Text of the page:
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RODEN 1/144th scale 720B

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Hello Ladies and Gentlemen. Submitted for your approval tonite are pics of the Roden Boeing 720B, built by my friend Steve Bakke. Besides other things, Steve used to fly on Western between San Francisco and Seattle in the late 1960s while attending college.


Aside from the aftermarket decals and decal windows, the model is largely out of the box. Photo etched pitot probes, comm antenna and drain masts were robbed from a photo-etched fret for the 737. Steve filled in the cabin windows with ApoxieSculpt (similar to Milliput). The red anticollision beacons came from ELF models in Ukraine.


The fuselage solar cap was done by decanting Krylon Dover White and spraying it thru an airbrush after thinning. The bare metal areas were done mostly with Alclad. Steve says he used about 4 different shades on the engine nacelles. Steve filed off the embossed "pads" on the wing undersides, based on the tips learned from the recent Ethiopean Air Lines 720B build i've alluded to earlier.


Steve mounted the engine pods to the wing, filled and sanded the seams and painted them on the wings. They were masked off before the wings were attached to the fuselage or painted. Boeing 707 gray was done with Model Master Enamel, thinned with Mr Color leveling thinner. The attachment for the horizontal stabilizer as it came in the kit was tenuous at best, so Steve re-engineered it by running a piece of metal tubing thru the stabilizer hinge point and making longer locating pins with brass rod. The HF antenna on the vertical fin was removed and beefed up with a metal pin to make it more Bonk-Resistant. I think maybe a market exists for a lost-wax cast brass integral fin cap/ HF antenna installation.


The undercarriage has a few idiosyncrasies. The torque links on the nose gear strut are oversized and get in the way of mounting the nosewheel tyres, and on the main gear side brace/ actuator, the way its attached to the sprue makes things hard to tell where the part ends and the sprue begins. I think Roden did a good job capturing the "Clown Car" sized 720 main wheels.


The photos were taken at the IPMS Seattle contest/exhibition held over the weekend, where it won a First in Civilian aircraft, despite some formidable propeller-driven competition from Pan American and TWA.


The engine nacelles that you see here are the ones which come with the model. Roden seems to have learned from their gaffe with the oversized engine pods on the straight 720 and did not repeat it here. Both Steve and I agree it really "Looks" like a 720 and aside from some pretty minor faults, is miles better than any injection molded 707 that came before it in 1/144th scale. You would never mistake it for a McDonnell 220, that's for sure.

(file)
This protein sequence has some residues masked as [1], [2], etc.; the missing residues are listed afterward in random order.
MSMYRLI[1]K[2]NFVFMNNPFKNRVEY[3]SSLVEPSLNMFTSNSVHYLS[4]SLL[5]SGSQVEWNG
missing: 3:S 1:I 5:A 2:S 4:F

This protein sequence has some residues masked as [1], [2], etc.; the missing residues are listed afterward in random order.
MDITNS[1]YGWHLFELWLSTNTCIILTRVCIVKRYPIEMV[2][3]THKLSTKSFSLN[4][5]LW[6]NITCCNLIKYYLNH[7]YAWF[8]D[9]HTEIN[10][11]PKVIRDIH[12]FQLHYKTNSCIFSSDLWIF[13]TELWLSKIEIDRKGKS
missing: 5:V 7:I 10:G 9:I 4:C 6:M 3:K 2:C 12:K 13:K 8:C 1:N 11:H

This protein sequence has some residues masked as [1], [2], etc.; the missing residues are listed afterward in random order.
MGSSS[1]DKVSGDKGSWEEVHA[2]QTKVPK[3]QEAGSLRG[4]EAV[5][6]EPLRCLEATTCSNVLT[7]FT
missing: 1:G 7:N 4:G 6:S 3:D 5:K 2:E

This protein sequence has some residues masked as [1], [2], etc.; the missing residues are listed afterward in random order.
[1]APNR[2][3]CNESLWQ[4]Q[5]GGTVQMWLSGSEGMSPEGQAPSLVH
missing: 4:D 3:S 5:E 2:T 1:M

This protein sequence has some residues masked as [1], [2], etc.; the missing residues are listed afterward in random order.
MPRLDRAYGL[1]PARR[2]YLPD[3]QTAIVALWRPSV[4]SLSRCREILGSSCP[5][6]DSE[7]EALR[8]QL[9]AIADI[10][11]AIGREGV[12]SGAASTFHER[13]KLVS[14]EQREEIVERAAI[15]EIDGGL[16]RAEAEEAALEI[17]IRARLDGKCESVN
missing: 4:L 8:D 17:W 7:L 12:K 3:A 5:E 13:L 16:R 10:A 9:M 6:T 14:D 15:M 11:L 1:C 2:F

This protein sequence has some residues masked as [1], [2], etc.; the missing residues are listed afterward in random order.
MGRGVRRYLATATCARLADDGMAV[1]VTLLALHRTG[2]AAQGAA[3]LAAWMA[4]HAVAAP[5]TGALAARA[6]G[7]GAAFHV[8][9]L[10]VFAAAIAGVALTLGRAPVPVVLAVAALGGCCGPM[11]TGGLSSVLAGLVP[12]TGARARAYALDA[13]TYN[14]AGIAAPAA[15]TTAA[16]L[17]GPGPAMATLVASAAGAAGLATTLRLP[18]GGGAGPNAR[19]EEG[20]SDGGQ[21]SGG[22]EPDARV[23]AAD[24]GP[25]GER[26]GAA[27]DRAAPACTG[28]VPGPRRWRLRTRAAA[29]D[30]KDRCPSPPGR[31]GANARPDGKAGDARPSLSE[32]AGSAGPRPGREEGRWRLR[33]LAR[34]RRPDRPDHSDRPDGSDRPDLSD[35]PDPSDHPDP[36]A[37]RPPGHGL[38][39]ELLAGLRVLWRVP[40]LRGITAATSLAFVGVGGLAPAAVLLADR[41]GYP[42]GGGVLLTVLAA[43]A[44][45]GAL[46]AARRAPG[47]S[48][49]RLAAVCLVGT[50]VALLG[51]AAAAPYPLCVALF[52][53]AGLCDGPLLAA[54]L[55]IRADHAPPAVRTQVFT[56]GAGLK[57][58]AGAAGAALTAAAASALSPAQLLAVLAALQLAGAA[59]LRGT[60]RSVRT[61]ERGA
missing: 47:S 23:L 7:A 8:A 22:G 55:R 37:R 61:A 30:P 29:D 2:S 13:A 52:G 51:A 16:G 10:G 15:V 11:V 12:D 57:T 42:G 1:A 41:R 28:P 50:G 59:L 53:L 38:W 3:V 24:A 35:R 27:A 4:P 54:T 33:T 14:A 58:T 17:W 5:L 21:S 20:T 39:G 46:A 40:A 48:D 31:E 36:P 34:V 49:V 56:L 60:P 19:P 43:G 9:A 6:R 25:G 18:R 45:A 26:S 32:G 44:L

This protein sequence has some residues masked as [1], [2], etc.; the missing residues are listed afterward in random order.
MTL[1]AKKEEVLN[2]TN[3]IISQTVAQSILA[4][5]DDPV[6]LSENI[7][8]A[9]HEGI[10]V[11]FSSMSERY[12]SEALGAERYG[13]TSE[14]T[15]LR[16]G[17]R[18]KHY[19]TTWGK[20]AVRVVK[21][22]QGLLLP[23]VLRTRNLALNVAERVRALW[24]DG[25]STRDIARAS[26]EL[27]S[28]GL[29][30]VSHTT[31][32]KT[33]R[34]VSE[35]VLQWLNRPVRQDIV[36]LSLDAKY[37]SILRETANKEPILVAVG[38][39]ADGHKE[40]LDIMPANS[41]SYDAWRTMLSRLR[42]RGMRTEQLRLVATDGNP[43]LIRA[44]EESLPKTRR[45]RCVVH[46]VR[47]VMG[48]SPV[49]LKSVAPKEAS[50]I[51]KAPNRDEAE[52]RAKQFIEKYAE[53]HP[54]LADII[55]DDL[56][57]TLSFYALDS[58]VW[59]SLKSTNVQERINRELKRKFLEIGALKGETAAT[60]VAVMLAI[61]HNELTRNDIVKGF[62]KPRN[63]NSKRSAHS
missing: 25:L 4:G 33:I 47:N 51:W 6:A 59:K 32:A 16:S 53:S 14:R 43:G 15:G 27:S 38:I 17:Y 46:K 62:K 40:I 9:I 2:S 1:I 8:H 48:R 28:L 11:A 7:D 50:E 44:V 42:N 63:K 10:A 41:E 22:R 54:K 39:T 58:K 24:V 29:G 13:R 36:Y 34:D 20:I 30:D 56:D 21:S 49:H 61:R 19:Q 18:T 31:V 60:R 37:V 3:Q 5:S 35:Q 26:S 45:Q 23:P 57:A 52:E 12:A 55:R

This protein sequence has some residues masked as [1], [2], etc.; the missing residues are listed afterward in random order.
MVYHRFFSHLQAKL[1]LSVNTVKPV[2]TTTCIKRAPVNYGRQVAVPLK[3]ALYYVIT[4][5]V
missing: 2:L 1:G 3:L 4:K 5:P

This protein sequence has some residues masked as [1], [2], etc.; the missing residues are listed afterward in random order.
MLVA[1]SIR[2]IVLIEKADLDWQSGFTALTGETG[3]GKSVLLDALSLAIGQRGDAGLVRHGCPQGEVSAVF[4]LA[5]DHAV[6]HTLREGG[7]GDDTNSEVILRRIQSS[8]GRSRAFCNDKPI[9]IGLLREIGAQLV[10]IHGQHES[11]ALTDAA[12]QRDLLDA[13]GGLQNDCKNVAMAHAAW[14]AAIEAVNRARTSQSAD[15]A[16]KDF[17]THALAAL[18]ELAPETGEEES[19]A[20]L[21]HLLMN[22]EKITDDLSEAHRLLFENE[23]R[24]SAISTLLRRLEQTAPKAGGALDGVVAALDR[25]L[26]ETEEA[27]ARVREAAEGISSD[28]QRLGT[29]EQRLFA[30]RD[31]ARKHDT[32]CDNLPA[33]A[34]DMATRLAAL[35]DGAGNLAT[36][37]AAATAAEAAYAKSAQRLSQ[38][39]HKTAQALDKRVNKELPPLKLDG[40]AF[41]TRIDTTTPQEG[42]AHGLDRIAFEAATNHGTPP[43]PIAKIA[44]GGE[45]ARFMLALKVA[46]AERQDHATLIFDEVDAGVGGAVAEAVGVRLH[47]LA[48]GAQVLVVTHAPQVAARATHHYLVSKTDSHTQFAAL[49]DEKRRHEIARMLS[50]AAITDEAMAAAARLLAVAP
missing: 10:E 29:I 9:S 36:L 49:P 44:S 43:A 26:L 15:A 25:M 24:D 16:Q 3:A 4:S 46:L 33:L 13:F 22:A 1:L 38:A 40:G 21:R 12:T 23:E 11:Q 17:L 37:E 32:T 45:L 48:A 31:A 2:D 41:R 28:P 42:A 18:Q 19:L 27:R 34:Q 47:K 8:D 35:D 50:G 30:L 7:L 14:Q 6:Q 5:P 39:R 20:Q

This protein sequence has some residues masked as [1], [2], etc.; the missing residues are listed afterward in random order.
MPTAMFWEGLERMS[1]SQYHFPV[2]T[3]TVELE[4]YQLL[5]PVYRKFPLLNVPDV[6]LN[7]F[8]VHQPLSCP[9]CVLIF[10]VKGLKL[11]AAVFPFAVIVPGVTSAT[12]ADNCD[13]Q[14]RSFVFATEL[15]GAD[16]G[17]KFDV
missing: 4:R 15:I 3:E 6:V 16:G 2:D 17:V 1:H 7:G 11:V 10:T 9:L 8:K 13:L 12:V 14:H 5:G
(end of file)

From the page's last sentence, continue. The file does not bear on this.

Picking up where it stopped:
Now..... I wonder if Roden would consider some Convairs??

Steve has been nagging me to build one in Northwest Orient markings but first i must molest fondle examine the VC-10 that just arrived in the post.

It's the Ooooooooonlyy Way to Fly!!


Edited by David H
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Now that is nice - a beauty to behold. I've built this kit about six times, and never come close to this standard. I really enjoy the wings - mine always tend to be corroguard and silver, and I'm always trying to figure some extra 'wing drama' - pardon the technical term, to look more like this.

Just gorgeous, and well deserving of the win.



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Thanks for sharing that one, she's lovely! I was going to ask if the model was placed in th show, until I read the whole post, so congratulations on getting first prize!

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Beautifully finished model no chance of that one ending up in a bin as one critic suggested. :evil_laugh:lol excelent work

thanks for sharing



Remember that thread well. Hilarious.

So here is the model fit for the bin ? Showing this Western 720B off and whats been achieved is the best answer . Bar none.

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Beautiful model which fills me with envy of the builder's skill.

On the subject of Convairs, why not use the F-RSIN kits? Both 880 and 990 are available.

Well, i will say i took a very close look at those F-RSIN 880s and 990s built up on the interwebs, and to my eye the 990 looked like it needs a lot of work in the shape of the nose and the engine nacelles. However, in the interest of fairness, i should buy one and at least piece it together and not pronounce judgement until i've put it together.

It might sound ironic, but once you look past the oddball scale, the original (and very hard to find) Revell Convair 990 had a very good outline. However, it did represent the prototype before the aerodynamic mods were made to reduce drag. The Hawk 880 kit is also remarkably good, again, if you look past its odd, 1/126th scale.


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Beautiful build of a great aircraft. Congratulations, Steve!

IIRC, in 1965 or so, Steve was building a Vickers Viscount (Glencoe?). Obviously, he has improved a lot since then, but he has been doing airliners for some time now.

Great job reporting, David.

Edited by Marv
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  • 2 weeks later...

That's a fine result. I have that kit and it would encourage me to have at it. It also reminds me that the picture of a B720 in the 1962 Hippo Book of World Airliners was of a Western machine in that livery. Wonder if it's the same airframe.

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